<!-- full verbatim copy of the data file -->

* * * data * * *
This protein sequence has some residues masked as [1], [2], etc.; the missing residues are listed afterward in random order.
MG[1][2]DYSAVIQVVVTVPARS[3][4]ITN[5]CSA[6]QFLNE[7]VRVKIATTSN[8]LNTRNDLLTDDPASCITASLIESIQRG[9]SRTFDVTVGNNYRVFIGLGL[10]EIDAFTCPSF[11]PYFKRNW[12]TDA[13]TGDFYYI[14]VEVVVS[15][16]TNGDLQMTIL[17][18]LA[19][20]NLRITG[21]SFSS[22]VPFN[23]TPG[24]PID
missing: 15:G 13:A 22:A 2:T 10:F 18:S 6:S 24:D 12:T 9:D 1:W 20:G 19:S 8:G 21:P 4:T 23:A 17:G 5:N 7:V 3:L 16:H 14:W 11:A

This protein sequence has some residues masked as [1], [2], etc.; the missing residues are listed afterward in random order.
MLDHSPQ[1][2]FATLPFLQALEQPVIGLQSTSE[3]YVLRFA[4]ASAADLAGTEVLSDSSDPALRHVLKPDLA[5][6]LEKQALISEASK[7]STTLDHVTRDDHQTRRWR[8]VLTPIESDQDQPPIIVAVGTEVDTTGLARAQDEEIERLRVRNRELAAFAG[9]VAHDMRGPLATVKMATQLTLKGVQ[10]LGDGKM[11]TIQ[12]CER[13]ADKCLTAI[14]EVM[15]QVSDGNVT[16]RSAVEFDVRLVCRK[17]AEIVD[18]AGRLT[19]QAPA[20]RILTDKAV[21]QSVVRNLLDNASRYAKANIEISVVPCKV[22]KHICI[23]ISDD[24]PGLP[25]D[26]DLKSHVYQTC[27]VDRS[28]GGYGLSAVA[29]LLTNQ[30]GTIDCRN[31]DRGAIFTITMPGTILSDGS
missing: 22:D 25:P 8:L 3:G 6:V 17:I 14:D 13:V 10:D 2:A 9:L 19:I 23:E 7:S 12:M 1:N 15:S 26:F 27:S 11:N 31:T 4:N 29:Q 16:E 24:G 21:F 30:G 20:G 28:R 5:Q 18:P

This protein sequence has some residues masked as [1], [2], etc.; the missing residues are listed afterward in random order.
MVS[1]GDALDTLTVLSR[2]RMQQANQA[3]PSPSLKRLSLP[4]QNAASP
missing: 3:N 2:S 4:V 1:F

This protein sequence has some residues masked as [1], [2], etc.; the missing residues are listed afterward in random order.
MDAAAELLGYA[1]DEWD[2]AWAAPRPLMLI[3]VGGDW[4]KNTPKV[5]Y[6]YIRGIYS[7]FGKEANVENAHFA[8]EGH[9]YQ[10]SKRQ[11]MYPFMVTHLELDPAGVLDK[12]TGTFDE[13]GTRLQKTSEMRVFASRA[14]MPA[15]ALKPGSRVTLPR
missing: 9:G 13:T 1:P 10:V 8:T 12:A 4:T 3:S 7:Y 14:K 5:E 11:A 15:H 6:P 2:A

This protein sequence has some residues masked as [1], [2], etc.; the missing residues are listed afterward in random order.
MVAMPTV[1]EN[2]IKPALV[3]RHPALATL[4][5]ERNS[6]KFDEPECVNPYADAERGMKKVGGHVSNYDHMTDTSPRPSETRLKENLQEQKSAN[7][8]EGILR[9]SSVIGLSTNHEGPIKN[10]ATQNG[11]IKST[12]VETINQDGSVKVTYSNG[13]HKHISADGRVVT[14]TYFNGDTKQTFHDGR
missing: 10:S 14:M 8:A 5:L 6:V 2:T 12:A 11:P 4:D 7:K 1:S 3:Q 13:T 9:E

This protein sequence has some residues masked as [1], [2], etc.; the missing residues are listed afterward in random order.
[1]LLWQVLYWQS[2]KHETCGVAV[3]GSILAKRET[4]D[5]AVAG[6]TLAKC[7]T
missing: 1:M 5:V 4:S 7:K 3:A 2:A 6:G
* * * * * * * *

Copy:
This protein sequence has some residues masked as [1], [2], etc.; the missing residues are listed afterward in random order.
MG[1][2]DYSAVIQVVVTVPARS[3][4]ITN[5]CSA[6]QFLNE[7]VRVKIATTSN[8]LNTRNDLLTDDPASCITASLIESIQRG[9]SRTFDVTVGNNYRVFIGLGL[10]EIDAFTCPSF[11]PYFKRNW[12]TDA[13]TGDFYYI[14]VEVVVS[15][16]TNGDLQMTIL[17][18]LA[19][20]NLRITG[21]SFSS[22]VPFN[23]TPG[24]PID
missing: 15:G 13:A 22:A 2:T 10:F 18:S 6:S 24:D 12:T 9:D 1:W 20:G 19:S 8:G 21:P 4:T 23:A 17:G 5:N 7:V 3:L 16:H 14:W 11:A

This protein sequence has some residues masked as [1], [2], etc.; the missing residues are listed afterward in random order.
MLDHSPQ[1][2]FATLPFLQALEQPVIGLQSTSE[3]YVLRFA[4]ASAADLAGTEVLSDSSDPALRHVLKPDLA[5][6]LEKQALISEASK[7]STTLDHVTRDDHQTRRWR[8]VLTPIESDQDQPPIIVAVGTEVDTTGLARAQDEEIERLRVRNRELAAFAG[9]VAHDMRGPLATVKMATQLTLKGVQ[10]LGDGKM[11]TIQ[12]CER[13]ADKCLTAI[14]EVM[15]QVSDGNVT[16]RSAVEFDVRLVCRK[17]AEIVD[18]AGRLT[19]QAPA[20]RILTDKAV[21]QSVVRNLLDNASRYAKANIEISVVPCKV[22]KHICI[23]ISDD[24]PGLP[25]D[26]DLKSHVYQTC[27]VDRS[28]GGYGLSAVA[29]LLTNQ[30]GTIDCRN[31]DRGAIFTITMPGTILSDGS
missing: 22:D 25:P 8:L 3:G 6:V 17:I 14:D 13:V 10:D 2:A 9:L 19:I 23:E 7:S 12:M 1:N 15:S 26:F 27:S 11:N 31:T 4:N 29:Q 16:E 24:G 21:F 30:G 20:G 28:R 5:Q 18:P

This protein sequence has some residues masked as [1], [2], etc.; the missing residues are listed afterward in random order.
MVS[1]GDALDTLTVLSR[2]RMQQANQA[3]PSPSLKRLSLP[4]QNAASP
missing: 3:N 2:S 4:V 1:F

This protein sequence has some residues masked as [1], [2], etc.; the missing residues are listed afterward in random order.
MDAAAELLGYA[1]DEWD[2]AWAAPRPLMLI[3]VGGDW[4]KNTPKV[5]Y[6]YIRGIYS[7]FGKEANVENAHFA[8]EGH[9]YQ[10]SKRQ[11]MYPFMVTHLELDPAGVLDK[12]TGTFDE[13]GTRLQKTSEMRVFASRA[14]MPA[15]ALKPGSRVTLPR
missing: 9:G 13:T 1:P 10:V 8:T 12:A 4:T 3:S 7:Y 14:K 5:E 11:A 15:H 6:P 2:A

This protein sequence has some residues masked as [1], [2], etc.; the missing residues are listed afterward in random order.
MVAMPTV[1]EN[2]IKPALV[3]RHPALATL[4][5]ERNS[6]KFDEPECVNPYADAERGMKKVGGHVSNYDHMTDTSPRPSETRLKENLQEQKSAN[7][8]EGILR[9]SSVIGLSTNHEGPIKN[10]ATQNG[11]IKST[12]VETINQDGSVKVTYSNG[13]HKHISADGRVVT[14]TYFNGDTKQTFHDGR
missing: 10:S 14:M 8:A 5:L 6:V 2:T 12:A 11:P 4:D 7:K 1:S 3:Q 13:T 9:E

This protein sequence has some residues masked as [1], [2], etc.; the missing residues are listed afterward in random order.
[1]LLWQVLYWQS[2]KHETCGVAV[3]GSILAKRET[4]D[5]AVAG[6]TLAKC[7]T
missing: 1:M 5:V 4:S 7:K 3:A 2:A 6:G